This government are unravelling 160 years of advancement

28th January, 2011 4:18 pm

StudentBy Lisa Nandy MP / @lisanandy

With so much happening it’s hard not to be distracted into spending too much time on issues considered important in the closed world of Whitehall and Westminster, which too often don’t chime with the concerns of people in Wigan. My constituency mailbag can be a good indicator of where to focus, though there is a risk of focusing on those who shout the loudest.

This month, with jobs, homes and public services under threat I was struck by the volume of correspondence about the closure of public libraries – of major concern to people right across the age range and income scale.

I responded this week by initiating a Westminster Hall debate on the future of public libraries. With an estimated 400 currently under threat, and the final number of closures predicted to run into thousands, it is easy to see why people are worried. Worse still, communities are being pitted against each other to try to save their own libraries. In Wigan the library service is being cut by £1.1m as part of a staggering £55m budget cut, and all 18 libraries are currently under consideration. It is just typical of this government that they have caused such strife under the banner of the Big Society.

The minister Ed Vaizey argues local authorities can choose to keep libraries open – either by running them without infrastructure or librarians, or by cutting spending elsewhere. With budget cuts of such magnitude, frontloaded so allowing no time to find ‘efficiency savings’, his argument is entirely disingenuous.

Many of the Tories spent the debate accusing Labour of playing politics but the roots of this go far beyond the current party political divisions. The Liberals fought hard to establish free public libraries, against their Tory opponents who, amongst other things, thought free public libraries might ‘agitate’ the working classes. It is ironic then that a Liberal-Tory coalition is presiding over the destruction of free public libraries, unravelling 160 years of advancement in the process.

Perhaps it didn’t help my case that I pointed out to the minister that Marx and Engels researched part of the Communist Manifesto in Manchester, in one of the oldest free libraries in the English speaking world, or that on opening Manchester Central Reference Library the Tory politician Edward Bulwer Lytton said ‘books are weapons, whether for war or self-defence’. Regardless, Mr Vaizey was clearly rattled and I hope those of his Tory and Liberal colleagues with a social conscience will privately press him on this.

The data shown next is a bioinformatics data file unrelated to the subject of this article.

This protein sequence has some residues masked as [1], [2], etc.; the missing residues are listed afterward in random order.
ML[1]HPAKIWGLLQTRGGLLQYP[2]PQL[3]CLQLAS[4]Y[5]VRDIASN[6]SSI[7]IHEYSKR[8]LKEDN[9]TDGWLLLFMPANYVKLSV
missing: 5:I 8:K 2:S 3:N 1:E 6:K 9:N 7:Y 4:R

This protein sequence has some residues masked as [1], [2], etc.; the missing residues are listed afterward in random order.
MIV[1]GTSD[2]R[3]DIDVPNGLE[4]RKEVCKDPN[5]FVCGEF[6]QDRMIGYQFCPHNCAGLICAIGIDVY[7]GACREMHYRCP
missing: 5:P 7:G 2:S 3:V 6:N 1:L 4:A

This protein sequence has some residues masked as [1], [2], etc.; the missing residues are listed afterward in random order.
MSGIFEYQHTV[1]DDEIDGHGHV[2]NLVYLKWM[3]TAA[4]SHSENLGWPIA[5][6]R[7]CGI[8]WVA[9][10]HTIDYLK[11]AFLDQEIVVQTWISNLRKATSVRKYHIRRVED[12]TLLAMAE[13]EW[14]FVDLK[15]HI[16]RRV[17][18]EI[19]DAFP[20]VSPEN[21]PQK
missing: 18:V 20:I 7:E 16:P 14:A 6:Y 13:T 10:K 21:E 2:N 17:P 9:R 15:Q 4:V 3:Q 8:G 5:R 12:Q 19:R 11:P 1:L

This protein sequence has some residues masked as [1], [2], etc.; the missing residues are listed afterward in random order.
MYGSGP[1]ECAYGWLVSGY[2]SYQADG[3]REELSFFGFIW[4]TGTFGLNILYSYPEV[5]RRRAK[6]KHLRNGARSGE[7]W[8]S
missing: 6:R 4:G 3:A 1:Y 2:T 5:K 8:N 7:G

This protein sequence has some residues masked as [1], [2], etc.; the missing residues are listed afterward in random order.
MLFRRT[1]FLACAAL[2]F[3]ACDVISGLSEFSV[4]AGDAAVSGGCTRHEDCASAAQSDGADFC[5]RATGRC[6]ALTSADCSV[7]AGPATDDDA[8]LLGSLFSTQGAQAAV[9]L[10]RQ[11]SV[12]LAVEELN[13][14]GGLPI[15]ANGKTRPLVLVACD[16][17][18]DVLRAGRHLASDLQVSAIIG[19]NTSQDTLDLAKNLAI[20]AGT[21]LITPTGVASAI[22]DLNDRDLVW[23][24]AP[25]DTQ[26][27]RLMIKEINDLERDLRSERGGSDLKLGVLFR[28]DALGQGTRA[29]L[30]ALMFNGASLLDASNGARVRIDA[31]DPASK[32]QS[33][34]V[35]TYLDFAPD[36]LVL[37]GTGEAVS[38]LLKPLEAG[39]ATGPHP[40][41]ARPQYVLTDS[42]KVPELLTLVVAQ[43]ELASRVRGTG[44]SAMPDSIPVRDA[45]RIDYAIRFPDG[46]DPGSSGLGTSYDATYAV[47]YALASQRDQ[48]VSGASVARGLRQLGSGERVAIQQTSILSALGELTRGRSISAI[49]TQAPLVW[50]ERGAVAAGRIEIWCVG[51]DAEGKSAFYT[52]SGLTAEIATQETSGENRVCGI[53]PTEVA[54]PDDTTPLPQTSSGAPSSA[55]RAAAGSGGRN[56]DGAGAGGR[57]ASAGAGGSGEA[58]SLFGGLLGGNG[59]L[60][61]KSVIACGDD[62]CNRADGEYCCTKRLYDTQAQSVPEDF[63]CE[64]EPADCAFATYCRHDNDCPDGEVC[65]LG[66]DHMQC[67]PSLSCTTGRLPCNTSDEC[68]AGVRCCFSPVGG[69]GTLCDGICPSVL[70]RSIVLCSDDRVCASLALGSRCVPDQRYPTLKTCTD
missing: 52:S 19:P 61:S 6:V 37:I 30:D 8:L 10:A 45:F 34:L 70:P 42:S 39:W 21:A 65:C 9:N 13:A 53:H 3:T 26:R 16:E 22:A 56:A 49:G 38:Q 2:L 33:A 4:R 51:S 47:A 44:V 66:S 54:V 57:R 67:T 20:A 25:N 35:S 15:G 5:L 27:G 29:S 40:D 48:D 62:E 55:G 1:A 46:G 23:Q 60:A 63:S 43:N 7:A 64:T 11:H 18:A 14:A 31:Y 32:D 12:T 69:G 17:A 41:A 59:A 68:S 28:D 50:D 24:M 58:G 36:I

If they won’t, this week I met just the group who will. On Monday Civitas brought a group of six and seven year old girls into parliament as part of a scheme trying to encourage more girls to become involved in politics. It was chaotic, exhausting and exhilarating trying to keep up with the raft of questions, and the laws they wanted me to pass.

Amongst the highlights were: free taxis when you go to the supermarket with your mum if it’s raining, free haircuts because it’s not fair that some people can’t afford them, and free tuition fees because they all wanted to go to university but thought the cost was frightening.

When we asked them how this would work, one girl patiently explained to me that she was going to learn how to be a hairdresser so she could cut people’s hair for free if they couldn’t afford it. The thread running through their manifesto might be handily summed up by the phrase: ‘from each according to his abilities, to each according to his needs’, a line from one of Marx’s later texts and one that might not have been written without the existence of libraries.